I know there are different takes on what wine to use for ragù, and I’m not against red or white. But for this one, I used a dry Sauvignon Blanc – and my only advice would be to stay away from anything too sweet. A red wine makes the stew a little darker and richer, but that’s not necessarily a bad thing – just a matter of taste, really.


Yes, the official recipe, registered with the Bologna chamber of commerce, states that a Bolognese sauce should contain milk. Why? Because if makes for more tender meat and a smoother blending of the flavors. For me though, I like to kick it up a notch with a couple of splashes of heavy cream. This provides a richness that takes the ragù from pedestrian to royal – just the way you deserve!

Ok, I think we’re ready to start cooking! On to the recipe.

Ragù Bolognese – The All Meat Pasta Sauce

Kalle Bergman

A version of the classic ragù Bolognese with four different meats that create a luxurious and elegant stew filled with umami-flavors.

Prep Time 30 mins

Cook Time 3 hrs

Course Italian Pasta Dish, Main Course, Pasta

Cuisine Italian, Italian-Inspired

  • 1 lb ground beef
  • 1 lb lamb
  • 1/2 lb chicken liver
  • 1/2 lb pancetta
  • 6 cloves garlic smashed
  • 1 can organic, peeled tomatoes
  • 3 medium sized, fresh sweet tomatoes
  • 2 tbsp Better than Bouillon beef stock (or 1 quart good beef stock)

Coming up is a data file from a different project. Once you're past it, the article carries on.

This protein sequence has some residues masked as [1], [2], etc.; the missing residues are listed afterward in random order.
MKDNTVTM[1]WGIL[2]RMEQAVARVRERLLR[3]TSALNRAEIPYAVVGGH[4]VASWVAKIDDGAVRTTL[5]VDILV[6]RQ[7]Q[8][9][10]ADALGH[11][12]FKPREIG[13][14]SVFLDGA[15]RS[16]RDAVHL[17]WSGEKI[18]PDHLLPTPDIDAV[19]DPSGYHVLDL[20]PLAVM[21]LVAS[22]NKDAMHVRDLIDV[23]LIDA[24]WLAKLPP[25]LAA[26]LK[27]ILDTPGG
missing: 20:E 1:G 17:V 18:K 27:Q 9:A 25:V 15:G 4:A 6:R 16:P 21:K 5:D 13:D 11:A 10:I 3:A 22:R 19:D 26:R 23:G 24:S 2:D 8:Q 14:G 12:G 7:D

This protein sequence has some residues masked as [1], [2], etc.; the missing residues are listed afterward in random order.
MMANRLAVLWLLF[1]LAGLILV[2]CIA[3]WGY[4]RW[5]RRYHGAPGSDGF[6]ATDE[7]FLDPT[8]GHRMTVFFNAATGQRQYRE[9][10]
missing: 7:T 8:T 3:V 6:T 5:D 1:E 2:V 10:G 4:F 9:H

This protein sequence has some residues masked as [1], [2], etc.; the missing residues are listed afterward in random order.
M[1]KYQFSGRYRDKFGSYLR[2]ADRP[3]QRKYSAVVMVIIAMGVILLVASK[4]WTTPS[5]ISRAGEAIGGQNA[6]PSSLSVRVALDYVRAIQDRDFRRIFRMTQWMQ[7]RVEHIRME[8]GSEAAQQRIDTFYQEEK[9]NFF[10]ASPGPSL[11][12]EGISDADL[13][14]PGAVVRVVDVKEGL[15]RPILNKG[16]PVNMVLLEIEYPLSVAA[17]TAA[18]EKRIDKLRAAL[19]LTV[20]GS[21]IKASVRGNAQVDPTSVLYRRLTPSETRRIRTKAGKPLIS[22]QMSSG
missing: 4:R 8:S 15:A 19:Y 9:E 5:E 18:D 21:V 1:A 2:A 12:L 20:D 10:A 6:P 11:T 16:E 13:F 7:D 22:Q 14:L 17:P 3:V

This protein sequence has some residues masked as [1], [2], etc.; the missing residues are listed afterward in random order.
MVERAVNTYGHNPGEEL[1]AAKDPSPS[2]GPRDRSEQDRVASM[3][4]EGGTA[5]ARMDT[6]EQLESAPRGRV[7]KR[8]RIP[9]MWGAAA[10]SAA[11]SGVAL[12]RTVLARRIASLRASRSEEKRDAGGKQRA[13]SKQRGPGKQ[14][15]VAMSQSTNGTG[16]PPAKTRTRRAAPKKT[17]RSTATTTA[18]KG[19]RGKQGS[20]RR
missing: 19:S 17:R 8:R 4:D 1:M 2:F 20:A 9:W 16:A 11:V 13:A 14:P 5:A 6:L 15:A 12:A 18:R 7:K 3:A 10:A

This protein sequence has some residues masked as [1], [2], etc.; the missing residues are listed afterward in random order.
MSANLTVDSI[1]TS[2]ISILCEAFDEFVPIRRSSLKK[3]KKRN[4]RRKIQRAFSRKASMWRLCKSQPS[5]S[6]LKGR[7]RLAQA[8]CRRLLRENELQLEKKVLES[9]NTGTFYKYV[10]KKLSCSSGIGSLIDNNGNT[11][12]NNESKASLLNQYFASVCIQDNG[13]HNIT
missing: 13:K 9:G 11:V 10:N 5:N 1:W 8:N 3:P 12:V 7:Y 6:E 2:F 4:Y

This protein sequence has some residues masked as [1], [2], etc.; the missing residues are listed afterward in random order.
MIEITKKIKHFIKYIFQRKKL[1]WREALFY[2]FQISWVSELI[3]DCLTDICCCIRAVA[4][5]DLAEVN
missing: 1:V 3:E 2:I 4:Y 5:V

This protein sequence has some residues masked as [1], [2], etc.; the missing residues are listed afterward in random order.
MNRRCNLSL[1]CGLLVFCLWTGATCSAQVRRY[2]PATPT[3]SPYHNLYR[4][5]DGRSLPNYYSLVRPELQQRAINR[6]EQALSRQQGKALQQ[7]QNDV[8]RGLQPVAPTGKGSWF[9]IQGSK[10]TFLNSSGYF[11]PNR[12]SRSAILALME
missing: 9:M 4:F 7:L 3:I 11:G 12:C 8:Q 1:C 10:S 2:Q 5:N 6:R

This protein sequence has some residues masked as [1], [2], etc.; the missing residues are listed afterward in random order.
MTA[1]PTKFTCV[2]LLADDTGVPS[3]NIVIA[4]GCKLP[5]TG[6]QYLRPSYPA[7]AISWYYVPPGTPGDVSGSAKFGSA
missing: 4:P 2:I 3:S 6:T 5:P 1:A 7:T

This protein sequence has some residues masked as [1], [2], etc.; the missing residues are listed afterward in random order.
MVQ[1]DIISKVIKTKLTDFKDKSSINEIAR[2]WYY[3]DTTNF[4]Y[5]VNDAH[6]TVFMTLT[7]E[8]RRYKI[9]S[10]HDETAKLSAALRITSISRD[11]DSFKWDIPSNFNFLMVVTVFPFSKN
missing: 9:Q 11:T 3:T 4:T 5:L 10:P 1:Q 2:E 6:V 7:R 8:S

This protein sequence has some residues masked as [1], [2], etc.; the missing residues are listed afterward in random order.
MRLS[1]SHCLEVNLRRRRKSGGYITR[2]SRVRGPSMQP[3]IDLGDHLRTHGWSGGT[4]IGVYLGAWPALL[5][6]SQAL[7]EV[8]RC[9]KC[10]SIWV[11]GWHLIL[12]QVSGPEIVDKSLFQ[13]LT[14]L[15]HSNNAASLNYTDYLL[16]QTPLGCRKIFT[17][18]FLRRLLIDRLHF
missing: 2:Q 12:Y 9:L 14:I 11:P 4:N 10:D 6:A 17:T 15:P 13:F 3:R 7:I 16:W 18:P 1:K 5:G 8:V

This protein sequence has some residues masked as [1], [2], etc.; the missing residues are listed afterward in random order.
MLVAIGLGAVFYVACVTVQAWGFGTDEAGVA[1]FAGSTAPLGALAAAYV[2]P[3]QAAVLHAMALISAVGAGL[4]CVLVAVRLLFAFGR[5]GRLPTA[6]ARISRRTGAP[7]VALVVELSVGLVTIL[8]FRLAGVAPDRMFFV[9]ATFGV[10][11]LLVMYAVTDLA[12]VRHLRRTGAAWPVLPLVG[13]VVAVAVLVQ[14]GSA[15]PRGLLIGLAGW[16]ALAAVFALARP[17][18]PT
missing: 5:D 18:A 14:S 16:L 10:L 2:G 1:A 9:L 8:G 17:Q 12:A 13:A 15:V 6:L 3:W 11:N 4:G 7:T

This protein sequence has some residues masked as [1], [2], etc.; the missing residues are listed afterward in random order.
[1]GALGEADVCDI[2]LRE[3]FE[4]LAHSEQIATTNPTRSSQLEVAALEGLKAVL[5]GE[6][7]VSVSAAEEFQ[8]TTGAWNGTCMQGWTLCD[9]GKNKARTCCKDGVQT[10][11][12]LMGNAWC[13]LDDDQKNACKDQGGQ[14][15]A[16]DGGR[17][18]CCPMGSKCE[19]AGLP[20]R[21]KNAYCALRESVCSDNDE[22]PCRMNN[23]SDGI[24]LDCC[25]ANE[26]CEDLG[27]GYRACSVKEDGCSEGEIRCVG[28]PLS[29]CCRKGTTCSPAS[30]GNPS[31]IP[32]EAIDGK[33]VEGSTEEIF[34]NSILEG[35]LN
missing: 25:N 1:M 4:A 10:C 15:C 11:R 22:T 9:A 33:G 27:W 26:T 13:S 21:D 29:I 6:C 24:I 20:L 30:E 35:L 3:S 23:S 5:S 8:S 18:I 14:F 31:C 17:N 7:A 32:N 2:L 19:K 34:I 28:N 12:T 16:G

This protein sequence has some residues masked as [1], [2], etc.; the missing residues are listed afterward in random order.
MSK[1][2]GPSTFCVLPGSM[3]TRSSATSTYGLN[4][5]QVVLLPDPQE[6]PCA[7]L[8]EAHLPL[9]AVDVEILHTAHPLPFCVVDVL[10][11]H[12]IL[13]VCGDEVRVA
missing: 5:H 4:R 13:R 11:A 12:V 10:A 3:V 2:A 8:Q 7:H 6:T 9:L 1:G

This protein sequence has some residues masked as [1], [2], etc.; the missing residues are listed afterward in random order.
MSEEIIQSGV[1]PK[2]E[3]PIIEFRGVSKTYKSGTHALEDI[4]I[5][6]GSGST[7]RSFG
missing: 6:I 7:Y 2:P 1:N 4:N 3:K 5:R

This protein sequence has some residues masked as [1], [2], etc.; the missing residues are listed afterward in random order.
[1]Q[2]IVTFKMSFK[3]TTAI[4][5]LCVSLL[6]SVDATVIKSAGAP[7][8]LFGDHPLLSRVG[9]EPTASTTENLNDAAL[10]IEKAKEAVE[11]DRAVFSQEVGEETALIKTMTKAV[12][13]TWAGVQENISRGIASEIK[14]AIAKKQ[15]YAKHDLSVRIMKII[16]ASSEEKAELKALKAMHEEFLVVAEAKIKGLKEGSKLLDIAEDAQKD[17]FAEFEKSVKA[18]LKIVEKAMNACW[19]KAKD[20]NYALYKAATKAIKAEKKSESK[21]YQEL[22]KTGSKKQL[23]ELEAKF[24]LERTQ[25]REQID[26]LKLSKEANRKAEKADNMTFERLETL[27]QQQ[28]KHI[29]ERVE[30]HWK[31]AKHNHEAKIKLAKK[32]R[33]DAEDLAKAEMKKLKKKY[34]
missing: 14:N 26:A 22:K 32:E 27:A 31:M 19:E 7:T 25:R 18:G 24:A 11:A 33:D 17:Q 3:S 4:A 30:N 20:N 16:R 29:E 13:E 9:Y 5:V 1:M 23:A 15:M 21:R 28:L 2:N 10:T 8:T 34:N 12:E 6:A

• 2 tbsp parsley flakes
  • 2 tbsp dried oregano
  • 2 tbsp dried basil
  • 4 bay leaves
  • 1/2 cup olive oil extra virgin
  • salt and pepper to taste
  • chili flakes to taste
  • 1 cup parmesan cheese grated
  • 1/2 cup heavy cream
  • 1 bottle dry white wine
  • 1 tbsp butter
  • Finely cut the lamb and chicken liver into small cubes, about 1/5 of an inch.

  • Finely slice the pancetta.

  • In a deep skillet, melt butter and individually cook the meats until browned on all sides (medium to high heat). Scoop up each meat after browning, and set aside – pouring any residual liquid from cooking into a separate bowl (you’ll use this later).

  • Once all meats have been browned, return them to the skillet, add crushed garlic, bay leaves and herbs. Turn the heat all the way up and stir for about a minute.

  • Pour the wine in, and let it boil vigorously for about 5-7 minutes, so the alcohol evaporates.

  • Turn the heat down to medium. Add the bouillon / stock and bring back to a simmer.

  • Pour the canned and fresh tomatoes into a blender and blend on medium speed for 30 seconds or until no chunks are left. Add the tomato sauce to the ragu.

  • Taste, and add salt and pepper if needed.

  • Let the sauce simmer on low heat for 2.5 hours under a lid. Make sure to check in every 30 minutes or so, and add water if needed (you want the meat to be covered by liquid).

  • After 2.5 hours, add about half the parmesan to the stew and stir. Let simmer for another 5 minutes.

  • Add the heavy cream, and stir. Let simmer without a lid for about 25 minutes.

  • Serve with your favorite al dente pasta and top with additional parmesan.

Note: If you find that your meat chunks are a little bigger than you like them, you can use a pair of scissors to cut them into the size you want as the ragù simmers.

Keyword bolognese, parmesan, parmiggiano, pasta, ragu, spaghetti

Kalle Bergman

Kalle Bergman is a food writer and media entrepreneur who is the founder of Honest Cooking. As a food writer, his writing has been regularly featured in publications like Gourmet, Los Angeles Times, Huffington Post and Serious Eats. He is obsessed with simple food, more often than not from his native Scandinavia.